Gathering of top political advisory body opens with a minute’s silence for Chinese who have lost their lives to the disease

CPPCC chief Wang Yang speaks generally on Taiwan, saying it will deepen exchanges with political parties and social groups

The first of China’s “two sessions” opened in a solemn mood on Thursday, as

hung over the country’s annual political gathering.

The Chinese People’s Political Consultative Conference (CPPCC) –

– began with President Xi Jinping, the 25-strong Politburo and more than 2,000 delegates observing a minute’s silence for the Chinese who have lost their lives to the disease.

Most wore face masks, except for Politburo members like Xi and Premier Li Keqiang and senior CPPCC members.

The annual meetings of the CPPCC and the National People’s Congress (NPC), known as the “two sessions”, are mostly rubber stamp affairs which Beijing uses to make public its yearly economic agenda, growth targets and national budget.

Wang Yang, head of the political advisory body’s committee, delivered a work report that was shorter than previous years. Beijing would strengthen the sense of “political responsibility” among Hong Kong members of the CPPCC, said Wang, the fourth most senior official in the Communist Party.

“We will help [CPPCC] National Committee members representing Hong Kong and Macau build a stronger sense of mission and political responsibility, and firmly support the improvement of systems and mechanisms for enforcing China’s constitution and the Basic Law of the two [cities],” he said.

He also praised the CPPCC for issuing statements against China-related bills by US Congress last year including the Hong Kong Human Rights and Democracy Act and the Uygur Human Rights Policy Act of 2019.

On relations with Taipei, Wang made no mention of the 1992 consensus on “one China”, or efforts against “Taiwan independence”, both of which were in his report last year. He spoke generally on the island, saying the CPPCC would deepen exchanges with political parties and social groups “from all walks of life in Taiwan”. It came a day after Taiwanese President Tsai Ing-Wen vowed to defend the self-ruled island from threats

, and said Taipei would not accept Beijing’s “one country, two systems” proposal for cross-strait unification.

Li Fei, a Taiwan affairs expert with Xiamen University, said Beijing was prepared for a further deterioration in cross-strait ties during Tsai’s second term.

“The Tsai Ing-wen government has rejected the 1992 consensus and tilted further towards the United States – cross-strait relations are only going to get worse, so politically we have no more illusions about Taiwan,” Li said. But Beijing would still seek to strengthen exchanges with Taiwan, to “attract more [Taiwanese] to study and work in mainland China”.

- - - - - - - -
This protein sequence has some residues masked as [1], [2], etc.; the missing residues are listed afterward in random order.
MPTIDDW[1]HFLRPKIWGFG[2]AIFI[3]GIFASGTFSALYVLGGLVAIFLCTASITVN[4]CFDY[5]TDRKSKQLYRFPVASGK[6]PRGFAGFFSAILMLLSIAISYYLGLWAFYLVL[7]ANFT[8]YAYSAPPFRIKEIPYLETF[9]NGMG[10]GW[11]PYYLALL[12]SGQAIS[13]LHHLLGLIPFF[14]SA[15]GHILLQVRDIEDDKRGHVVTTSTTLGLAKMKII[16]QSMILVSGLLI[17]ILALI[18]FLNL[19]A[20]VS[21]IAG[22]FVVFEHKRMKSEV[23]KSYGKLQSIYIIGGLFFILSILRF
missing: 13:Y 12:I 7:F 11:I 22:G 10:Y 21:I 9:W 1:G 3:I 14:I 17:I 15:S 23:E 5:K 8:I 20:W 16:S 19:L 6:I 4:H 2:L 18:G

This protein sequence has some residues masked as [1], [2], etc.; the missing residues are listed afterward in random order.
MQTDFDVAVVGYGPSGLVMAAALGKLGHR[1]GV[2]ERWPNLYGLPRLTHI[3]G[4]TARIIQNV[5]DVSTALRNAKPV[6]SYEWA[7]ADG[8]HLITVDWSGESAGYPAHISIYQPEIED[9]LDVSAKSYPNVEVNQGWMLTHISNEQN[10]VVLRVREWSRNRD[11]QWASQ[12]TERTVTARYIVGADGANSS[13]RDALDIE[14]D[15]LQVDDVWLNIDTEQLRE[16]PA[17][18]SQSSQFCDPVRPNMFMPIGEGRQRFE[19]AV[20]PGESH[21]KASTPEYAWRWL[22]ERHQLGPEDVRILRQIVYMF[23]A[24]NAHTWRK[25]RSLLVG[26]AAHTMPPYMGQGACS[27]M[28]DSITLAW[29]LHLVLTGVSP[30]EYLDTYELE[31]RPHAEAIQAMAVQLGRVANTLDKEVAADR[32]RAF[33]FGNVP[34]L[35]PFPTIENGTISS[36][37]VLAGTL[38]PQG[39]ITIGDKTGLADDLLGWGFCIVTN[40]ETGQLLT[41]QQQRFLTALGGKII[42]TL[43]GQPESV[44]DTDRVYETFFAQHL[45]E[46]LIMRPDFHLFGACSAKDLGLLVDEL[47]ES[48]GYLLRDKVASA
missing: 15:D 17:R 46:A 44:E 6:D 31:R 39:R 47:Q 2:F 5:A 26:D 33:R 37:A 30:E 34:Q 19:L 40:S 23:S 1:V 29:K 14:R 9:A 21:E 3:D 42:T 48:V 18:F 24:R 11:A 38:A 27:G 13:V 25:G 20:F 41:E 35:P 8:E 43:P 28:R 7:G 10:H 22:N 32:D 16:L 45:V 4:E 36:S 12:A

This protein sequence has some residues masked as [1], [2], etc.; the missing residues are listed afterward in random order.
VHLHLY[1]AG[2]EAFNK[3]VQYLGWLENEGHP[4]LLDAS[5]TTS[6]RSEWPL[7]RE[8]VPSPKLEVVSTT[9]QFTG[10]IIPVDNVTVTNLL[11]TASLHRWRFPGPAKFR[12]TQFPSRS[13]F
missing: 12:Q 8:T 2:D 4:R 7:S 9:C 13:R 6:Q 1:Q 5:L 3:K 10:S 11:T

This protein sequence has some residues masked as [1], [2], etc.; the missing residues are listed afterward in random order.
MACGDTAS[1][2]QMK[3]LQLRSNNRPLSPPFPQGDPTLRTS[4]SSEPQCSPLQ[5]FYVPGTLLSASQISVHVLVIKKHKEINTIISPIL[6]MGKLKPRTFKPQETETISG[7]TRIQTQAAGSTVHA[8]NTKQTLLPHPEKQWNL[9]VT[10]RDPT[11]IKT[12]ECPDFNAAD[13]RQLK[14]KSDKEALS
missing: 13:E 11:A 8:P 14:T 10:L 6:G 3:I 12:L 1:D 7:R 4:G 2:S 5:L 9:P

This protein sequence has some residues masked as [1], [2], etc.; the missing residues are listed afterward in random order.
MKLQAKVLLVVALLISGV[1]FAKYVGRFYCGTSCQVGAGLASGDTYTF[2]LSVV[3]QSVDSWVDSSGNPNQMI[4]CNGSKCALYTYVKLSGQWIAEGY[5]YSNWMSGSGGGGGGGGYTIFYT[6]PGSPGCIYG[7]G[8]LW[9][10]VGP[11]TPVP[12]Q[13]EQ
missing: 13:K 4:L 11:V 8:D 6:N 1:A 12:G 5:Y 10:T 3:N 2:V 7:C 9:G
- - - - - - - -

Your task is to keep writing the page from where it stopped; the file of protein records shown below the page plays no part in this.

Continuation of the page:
Beijing is facing headwinds on multiple fronts this year. The challenges to China’s economy were described as “unprecedented” in the party’s Politburo meeting last week. It also called China’s international environment “harsh and complicated”.

Yet this year’s two sessions are being presented by Beijing as a symbol of the country’s strength as it emerges from the coronavirus crisis. A commentary in party mouthpiece

on Thursday said China had survived the test of the pandemic and was showing signs of a firm recovery.

For the media, coronavirus measures made for a long day. About 20 journalists from outside mainland China arrived at the Diaoyutai Hotel at 6am – hours before the CPPCC was due to begin in the afternoon – to line up for compulsory Covid-19 tests.

They had to get the all-clear on the test before they could board a shuttle bus to the Great Hall of the People, 6km away in the heart of Beijing, where the delegates were gathering. Standing in the queue, reporters started chatting and, without thinking, moved closer to each other. Not for long. “Excuse me, would you please keep your social distance – thanks!” a man in a navy blue suit reminded them.

After swab tests were taken the reporters were sent to separate hotel rooms, where they were given food and drinks, to wait for the result.

The coronavirus was the reason given for any restrictions. Trying to get closer and take a photo of someone being tested in the hotel hall, a

reporter was quickly stopped. “You’re not supposed to linger because of the pandemic,” a staff member said.

It took about six hours to get the results – all of the reporters tested negative.

On the shuttle bus, there were more reminders: wear a mask, keep your distance, follow the instructions. And as with any other major event, security was tight at Tiananmen Square, where the Great Hall of the People is located. Security guards and armed police were everywhere as the delegates arrived, all wearing masks. 

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